FAA issues aircraft landing restrictions due to the risk of 5G

The use of radio altimeters at airports will be banned by the FAA because of interference from 5G cellular technology.

The airworthiness directive was adopted ahead of the expected deployment of 5G wireless broadband networks by AT&T and Verizon in the C-Band spectrum, which had previously been allowed.
The broadband companies agreed to a one month delay of the deployment.
Radio altimeters are used to measure a plane's distance from the ground when flying at altitudes of 2,500 feet and below.
The FAA said that interference can be unsafe when pilots are undertaking instrument landings during conditions of limited visibility, though a wide range of other automated safety systems rely on altimeter data.

FAA deploys technology to reduce taxi times.

The agency is worried about interference because the C-Band spectrum is closer to the frequencies used by aircraft operators than the range occupied by current broadband technology.

The Federal Communications Commission auctioned off the newly allowed C-Band frequencies in February of last year. The move led to a bulletin from the FAA about the possible malfunction of radio altimeters.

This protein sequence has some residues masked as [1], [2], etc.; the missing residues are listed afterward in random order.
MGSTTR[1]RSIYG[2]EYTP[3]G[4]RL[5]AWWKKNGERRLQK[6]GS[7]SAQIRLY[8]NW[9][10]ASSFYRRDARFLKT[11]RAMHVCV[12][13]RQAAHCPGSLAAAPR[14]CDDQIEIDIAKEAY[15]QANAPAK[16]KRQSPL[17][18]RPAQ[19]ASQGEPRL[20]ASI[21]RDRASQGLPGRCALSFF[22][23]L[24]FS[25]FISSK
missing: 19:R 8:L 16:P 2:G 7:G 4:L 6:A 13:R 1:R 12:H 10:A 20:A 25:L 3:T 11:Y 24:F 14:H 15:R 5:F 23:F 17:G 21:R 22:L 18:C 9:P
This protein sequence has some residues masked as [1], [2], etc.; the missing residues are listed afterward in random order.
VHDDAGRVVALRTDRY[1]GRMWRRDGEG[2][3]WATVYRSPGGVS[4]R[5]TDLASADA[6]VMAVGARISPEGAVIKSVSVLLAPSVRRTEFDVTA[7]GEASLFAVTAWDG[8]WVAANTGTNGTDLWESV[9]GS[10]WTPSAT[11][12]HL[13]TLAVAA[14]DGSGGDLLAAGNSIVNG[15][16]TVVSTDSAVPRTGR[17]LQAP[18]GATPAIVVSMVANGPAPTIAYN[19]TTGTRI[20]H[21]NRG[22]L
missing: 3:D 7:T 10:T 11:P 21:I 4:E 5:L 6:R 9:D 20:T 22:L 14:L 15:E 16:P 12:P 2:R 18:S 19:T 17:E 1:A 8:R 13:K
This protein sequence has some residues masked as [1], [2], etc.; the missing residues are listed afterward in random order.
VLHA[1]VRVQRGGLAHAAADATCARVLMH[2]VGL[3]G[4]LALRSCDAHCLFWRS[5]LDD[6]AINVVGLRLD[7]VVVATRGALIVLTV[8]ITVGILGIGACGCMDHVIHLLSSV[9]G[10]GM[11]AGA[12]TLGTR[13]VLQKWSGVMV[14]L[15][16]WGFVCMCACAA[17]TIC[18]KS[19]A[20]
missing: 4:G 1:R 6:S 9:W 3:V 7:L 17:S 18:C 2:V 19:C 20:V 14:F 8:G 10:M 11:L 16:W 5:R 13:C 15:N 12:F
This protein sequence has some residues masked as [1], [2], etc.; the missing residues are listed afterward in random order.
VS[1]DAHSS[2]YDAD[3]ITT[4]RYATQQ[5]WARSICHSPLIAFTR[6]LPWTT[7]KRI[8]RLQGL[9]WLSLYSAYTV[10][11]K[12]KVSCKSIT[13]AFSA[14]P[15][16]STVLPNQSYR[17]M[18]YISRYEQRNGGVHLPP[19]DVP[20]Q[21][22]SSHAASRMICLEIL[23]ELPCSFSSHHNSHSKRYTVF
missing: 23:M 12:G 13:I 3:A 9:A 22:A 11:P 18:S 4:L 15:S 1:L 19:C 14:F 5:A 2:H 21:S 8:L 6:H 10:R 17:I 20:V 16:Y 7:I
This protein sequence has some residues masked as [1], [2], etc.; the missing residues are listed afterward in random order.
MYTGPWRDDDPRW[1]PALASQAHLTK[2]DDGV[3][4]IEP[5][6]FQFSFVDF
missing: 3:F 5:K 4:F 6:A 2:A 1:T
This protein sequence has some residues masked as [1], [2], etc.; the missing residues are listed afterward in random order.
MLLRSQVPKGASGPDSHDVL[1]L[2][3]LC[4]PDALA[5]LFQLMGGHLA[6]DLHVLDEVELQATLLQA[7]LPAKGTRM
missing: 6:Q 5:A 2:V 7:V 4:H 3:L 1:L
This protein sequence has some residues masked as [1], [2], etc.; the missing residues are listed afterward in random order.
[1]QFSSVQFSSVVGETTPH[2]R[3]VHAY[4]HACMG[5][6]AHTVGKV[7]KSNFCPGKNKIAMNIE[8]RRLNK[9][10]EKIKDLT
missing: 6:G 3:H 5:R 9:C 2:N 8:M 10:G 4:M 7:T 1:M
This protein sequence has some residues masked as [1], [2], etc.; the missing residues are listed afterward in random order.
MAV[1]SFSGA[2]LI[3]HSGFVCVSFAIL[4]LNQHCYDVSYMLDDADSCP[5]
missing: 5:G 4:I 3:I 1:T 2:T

The FAA rejected the offer of reducing power from their 5G towers for six months.
The FAA believes that the expansion of 5G can coexist with aviation.
The FAA is working closely with the FCC and wireless companies to make sure that the 5G expansion is safe. The agency is confident that they will reach the goal.
The APA praised the FAA's approach in a statement.
The APA believes that a lot of flight diversions would occur if the roll out goes ahead without implementing the necessary precautions. We don't want the passengers to experience this.

The FAA has not yet determined which airports are close enough to C-Band base stations for flight operations to be impacted by interference. The agency said it will use data from communications companies to make determinations and issue Notices to Airmen.
The use of enhanced flight vision systems for runway touchdown and instrument landing system approaches could be put on hold.